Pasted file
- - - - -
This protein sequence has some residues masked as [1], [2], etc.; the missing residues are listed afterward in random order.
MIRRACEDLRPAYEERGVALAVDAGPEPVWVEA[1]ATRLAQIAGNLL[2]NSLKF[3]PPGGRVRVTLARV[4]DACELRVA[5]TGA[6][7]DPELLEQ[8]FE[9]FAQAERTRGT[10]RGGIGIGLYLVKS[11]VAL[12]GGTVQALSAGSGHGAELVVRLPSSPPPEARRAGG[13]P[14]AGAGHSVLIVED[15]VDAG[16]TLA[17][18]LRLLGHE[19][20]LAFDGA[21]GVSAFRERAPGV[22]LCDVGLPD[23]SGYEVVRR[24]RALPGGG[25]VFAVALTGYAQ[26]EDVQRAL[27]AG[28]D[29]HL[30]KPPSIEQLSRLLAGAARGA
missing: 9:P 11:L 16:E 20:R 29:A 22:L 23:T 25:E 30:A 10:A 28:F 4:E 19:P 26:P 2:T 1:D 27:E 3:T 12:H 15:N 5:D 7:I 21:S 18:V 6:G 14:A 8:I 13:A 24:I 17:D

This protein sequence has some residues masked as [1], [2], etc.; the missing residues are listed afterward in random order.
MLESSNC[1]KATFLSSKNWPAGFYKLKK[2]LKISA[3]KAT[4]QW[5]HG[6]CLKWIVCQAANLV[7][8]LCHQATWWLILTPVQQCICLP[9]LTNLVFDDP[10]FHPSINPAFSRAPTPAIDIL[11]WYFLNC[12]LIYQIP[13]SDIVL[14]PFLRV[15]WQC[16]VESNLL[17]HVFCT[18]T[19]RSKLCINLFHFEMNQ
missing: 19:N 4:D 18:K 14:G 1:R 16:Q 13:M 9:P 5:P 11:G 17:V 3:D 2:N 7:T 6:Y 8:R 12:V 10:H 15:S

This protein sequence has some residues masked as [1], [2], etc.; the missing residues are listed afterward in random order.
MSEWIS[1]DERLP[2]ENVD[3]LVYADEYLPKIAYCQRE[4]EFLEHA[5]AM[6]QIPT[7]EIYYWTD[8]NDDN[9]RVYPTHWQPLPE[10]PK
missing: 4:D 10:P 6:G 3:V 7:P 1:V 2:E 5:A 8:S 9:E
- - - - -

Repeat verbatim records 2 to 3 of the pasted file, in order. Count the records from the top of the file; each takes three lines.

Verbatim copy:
This protein sequence has some residues masked as [1], [2], etc.; the missing residues are listed afterward in random order.
MLESSNC[1]KATFLSSKNWPAGFYKLKK[2]LKISA[3]KAT[4]QW[5]HG[6]CLKWIVCQAANLV[7][8]LCHQATWWLILTPVQQCICLP[9]LTNLVFDDP[10]FHPSINPAFSRAPTPAIDIL[11]WYFLNC[12]LIYQIP[13]SDIVL[14]PFLRV[15]WQC[16]VESNLL[17]HVFCT[18]T[19]RSKLCINLFHFEMNQ
missing: 19:N 4:D 18:K 14:G 1:R 16:Q 13:M 9:P 5:P 11:G 17:V 3:D 2:N 7:T 6:Y 8:R 12:V 10:H 15:S

This protein sequence has some residues masked as [1], [2], etc.; the missing residues are listed afterward in random order.
MSEWIS[1]DERLP[2]ENVD[3]LVYADEYLPKIAYCQRE[4]EFLEHA[5]AM[6]QIPT[7]EIYYWTD[8]NDDN[9]RVYPTHWQPLPE[10]PK
missing: 4:D 10:P 6:G 3:V 7:P 1:V 2:E 5:A 8:S 9:E